What if Your Spouse is Hiding Assets?
All divorce matters require the division of assets and debts. Both spouses are required to be completely forthcoming concerning their finances. The assets generally fall into two categories: community property or separate. A third possible category is when the assets are partially commingled which means that marital assets were used in support of a “separate property” asset. Separate assets must be disclosed because they can be relevant when determining issues such as alimony and child support. These are complex financial issues.
Some divorcing spouses think they can protect certain assets by hiding them from the divorce process. Hiding assets in a divorce may be unscrupulous and illegal, but it happens nonetheless. And there are countless ways a marital asset may be hidden. Consulting with one or more seasoned divorce lawyers in Las Vegas is the best way to get your proper share. Learn below about what may happen if you suspect that your spouse is hiding assets in your divorce.
Locating Hidden Assets
When you are going through the divorce process, our divorce attorneys do not take your spouse at their word when it comes to financial disclosures. Your spouse must produce copies of all financial records, including documents pertaining to stocks, corporate ownership, business ownership, bank accounts, real estate, and other assets. If our divorce lawyers have any reason to suspect there may be any other assets, they will request additional documents using legal discovery requests, such as the following:
- Requests for Production of Documents, such as tax returns, financial statements, accounting reports, etc.
- Interrogatories or Requests for Admission to answer specific questions.
- Inspection Demands, for property like safety deposit boxes, storage units, commercial properties, etc.
- Depositions, where your spouse will be required to speak under oath and answer questions posed by your lawyer.
If your spouse is likely to have more complex hidden assets such as foreign bank accounts, our divorce lawyers may bring in experts such as forensic accountants, actuaries, and investigators to sweep through your spouse’s finances and possibly identify anything not yet disclosed.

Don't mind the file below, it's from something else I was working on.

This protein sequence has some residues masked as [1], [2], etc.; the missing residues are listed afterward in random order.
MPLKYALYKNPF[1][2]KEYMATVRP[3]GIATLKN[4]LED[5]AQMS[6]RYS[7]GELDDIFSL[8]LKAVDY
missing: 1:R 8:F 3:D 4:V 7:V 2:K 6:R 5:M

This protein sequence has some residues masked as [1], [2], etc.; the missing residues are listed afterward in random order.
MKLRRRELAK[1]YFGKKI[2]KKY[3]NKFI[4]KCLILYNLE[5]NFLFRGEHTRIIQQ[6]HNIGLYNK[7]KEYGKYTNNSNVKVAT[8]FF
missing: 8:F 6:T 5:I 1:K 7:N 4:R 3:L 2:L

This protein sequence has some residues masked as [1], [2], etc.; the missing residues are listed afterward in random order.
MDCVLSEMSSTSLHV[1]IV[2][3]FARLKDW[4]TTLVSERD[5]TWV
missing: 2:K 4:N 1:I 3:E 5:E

Consequences for Hiding Assets
If your spouse is hiding assets during a divorce, they might be subject to strict penalties. Financial certifications, deposition testimony, and other official court responses are made under oath. That means that lying is a form of criminal perjury. While a court is unlikely to seek criminal charges for one or two mistakes, if a party is consistently and intentionally hiding important assets, the court could indeed look to such severe measures. The court might also hold a party in contempt of court for failing to comply with a court order. In any case, a spouse found to be hiding assets is generally subject to heavy fines and financial penalties.
Additionally, a court may impose penalties on a party who hides assets by ruling in favor of the other spouse on financial matters relating to the divorce. In one extreme example, a woman won a $6 million state lottery jackpot shortly before divorcing her husband. She hid the lottery win from her husband and the court. When the court discovered the hidden assets, the court ordered the woman to turn over the entire lottery jackpot to her spouse in the divorce.
Help With Your Nevada Divorce
Our experienced divorce lawyers in Las Vegas are prepared to help you resolve all issues relating to your divorce proceeding, including identification of any hidden assets, property distribution, child custody, alimony, and others. Jennifer V. Abrams and Vincent Mayo offer courtesy phone consultations at no charge for all marital law issues. Call 702-222-4021 to speak with one of them about your important concerns.
7 Mistakes Professionals Make in Divorce
Do You Qualify for Alimony Payments in Your Divorce?
Bill Gates Divorce
Pensions and Divorce in Las Vegas
Lottery Winnings in a Las Vegas Divorce
Pitfalls to Avoid in Prenuptial Agreements
What is Temporary Spousal Support?
Divorce and Social Security Benefits
Commingling Separate and Community Property